I have to give him Omeprazole for his gastric stomach ulcers every January or February for the last nine years

Are you sure your horse is eating enough off the round bale? Enough means, between hay and grass, he should get 1.5% to 2% of his desired weight daily in forage.

Meaning, if you can afford even a two week supply of Omeprazole from the vet, try it and see if your horse starts picking up weight.


Lastly, your vet is probably your only vet option but I think I would not take his word that "the horse is just old". In this modern time, 23 is not old.
Mister is coming 17 which I consider a newbie-senior I have other vet options but I use a vet that is the best in this region. He drives 50 miles one way to come to us and he's awesome. He is strictly an equine and bovine vet and is a Public Health vet for the state. I've had vet technician friends check him out too when they come by the farm and they all had similar opinions. I'm always open to advice and suggestions from other horse owners and I'll do anything to make sure my older fellow is healthy and happy. He's a fantastic horse and I hate to think he's not thriving because of something I'm overlooking. He eats all of the hay he wants and grazes quite a bit too. I've considered switching him to square balse so I know exactly how much he is getting. I'll ask the vet about the Omeprazole and see what he thinks. Thanks for all of the advice and suggestions!
     
    04-06-2013, 01:37 AM
  #17
Foal
Quote:
Originally Posted by Saddlebag    
How many horses was he turned out with and how was the hay distributed. Unless there are more hay piles than horses, someone gets chased off the feed and it looks like it was him. When I introduced a new horse, 5 piles of hay had to be put out for two horses. After driving the newbie off three piles the dominant horse gave up and the newbie was allowed to eat. They need to be spaced well apart. Even large round bales. For four horses two should be set out at least a hundred yards apart. The bullies will drive the low man off so he'll head to the other. They may move back and forth but the low man will get enough.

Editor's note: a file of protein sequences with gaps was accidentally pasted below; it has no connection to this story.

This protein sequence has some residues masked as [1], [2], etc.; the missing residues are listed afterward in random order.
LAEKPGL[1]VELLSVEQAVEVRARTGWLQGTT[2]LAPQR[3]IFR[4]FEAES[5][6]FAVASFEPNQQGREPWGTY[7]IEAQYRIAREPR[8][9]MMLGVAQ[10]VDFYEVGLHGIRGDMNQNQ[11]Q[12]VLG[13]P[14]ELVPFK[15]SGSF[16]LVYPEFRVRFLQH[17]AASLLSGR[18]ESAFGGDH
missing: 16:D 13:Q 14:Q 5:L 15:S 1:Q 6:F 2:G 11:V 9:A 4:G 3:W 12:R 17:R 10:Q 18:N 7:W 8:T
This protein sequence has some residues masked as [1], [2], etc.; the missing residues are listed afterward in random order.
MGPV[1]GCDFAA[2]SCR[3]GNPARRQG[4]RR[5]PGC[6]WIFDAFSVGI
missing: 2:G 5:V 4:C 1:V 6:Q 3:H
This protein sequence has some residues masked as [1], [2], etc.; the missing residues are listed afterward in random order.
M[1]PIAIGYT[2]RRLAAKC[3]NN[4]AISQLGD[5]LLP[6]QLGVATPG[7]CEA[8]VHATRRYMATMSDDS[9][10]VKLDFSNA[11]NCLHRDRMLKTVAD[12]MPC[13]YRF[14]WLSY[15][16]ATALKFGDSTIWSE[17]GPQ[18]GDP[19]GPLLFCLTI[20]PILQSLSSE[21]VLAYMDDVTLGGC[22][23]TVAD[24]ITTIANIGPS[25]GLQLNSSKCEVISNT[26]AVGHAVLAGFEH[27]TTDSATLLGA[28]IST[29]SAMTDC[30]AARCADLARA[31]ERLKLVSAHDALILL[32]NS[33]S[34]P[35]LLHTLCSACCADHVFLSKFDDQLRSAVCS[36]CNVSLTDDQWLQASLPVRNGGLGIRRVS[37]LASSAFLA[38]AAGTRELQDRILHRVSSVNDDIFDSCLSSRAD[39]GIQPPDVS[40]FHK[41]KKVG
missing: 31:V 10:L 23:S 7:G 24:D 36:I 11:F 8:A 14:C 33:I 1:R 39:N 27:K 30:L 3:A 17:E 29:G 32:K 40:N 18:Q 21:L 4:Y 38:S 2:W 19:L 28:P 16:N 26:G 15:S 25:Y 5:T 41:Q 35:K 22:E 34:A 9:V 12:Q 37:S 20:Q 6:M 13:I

He is turned out with two other horses and is the lowest in the pecking order. They do not fight over hay that I have seen as they are on a 1200 pound round bale and they all have their own spots. They might do a merry-go-round but everyone gets to eat what they want. When I feed him the grain and weight builder, I pull him from the pasture.
     
    04-06-2013, 02:05 AM
  #18
Green Broke
Unless he starts getting REALLY porky, I would keep him on Senior Feed year round. Slightly porky going into Winter is a good thing with a horse that is known to lose weight when it gets cold.

I'd add soaked beet pulp to what you are feeding now. It's a good, inexpensive weight gainer. Comer Winter you can soak it in hot water so you give the horse a warm meal when it's really cold out.
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    04-06-2013, 02:15 AM
  #19
Green Broke
The pasture grass is what ?? It looks kinda overgrazed. When was the last time you fertilized it ? So that the grass was nutritious? I fertlizer my pastures once a year. Then I let them grow up to at least 8 inches (min) prior to turning out horses. I put more horses on pasture than it can feed so I also feed alfalfa hay,free choice iodized mineral salt , free choice Clean water.
If you cannot get alfalfa at a good price, then try some alfalfa hay chops, or some pellets, if he has a problem gulping or chewing wet them , about 10 - 20 min before you feed them to soften them. I like the soaked beet pulp for my old horses , the senior feed , or like an equistages feed is good.
     
    04-09-2013, 10:14 AM
  #20
Foal
I feel ya! My 23 yr old QH gelding is similar. He just does NOT keep weight on. We had a cold winter so he doesn't look the best. We have tried different things and nothing seems to work over the winter. By May, he will look gorgeous. IDK. Keeping him grained through the winter would be your best bet for next winter. They need more calories during the winter to help keep them warm. You 'might' try blanketing him, if it is possible, next winter as well. That would allow him to keep his body temp up without using a bunch of calories to do it. It's an option.

As for now, if he hasn't been wormed, I would worm him. I just used a Quest Plus on my gelding, for tape worms. They wouldn't show up on a fecal, and it would take care of a lot of others he might have. Also, get him on a good feed routine. I would also get him out everyday and do some light lunging. It will help him build up his muscles. :) Good luck! He'll come back!
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gelding, skinny horse, weight loss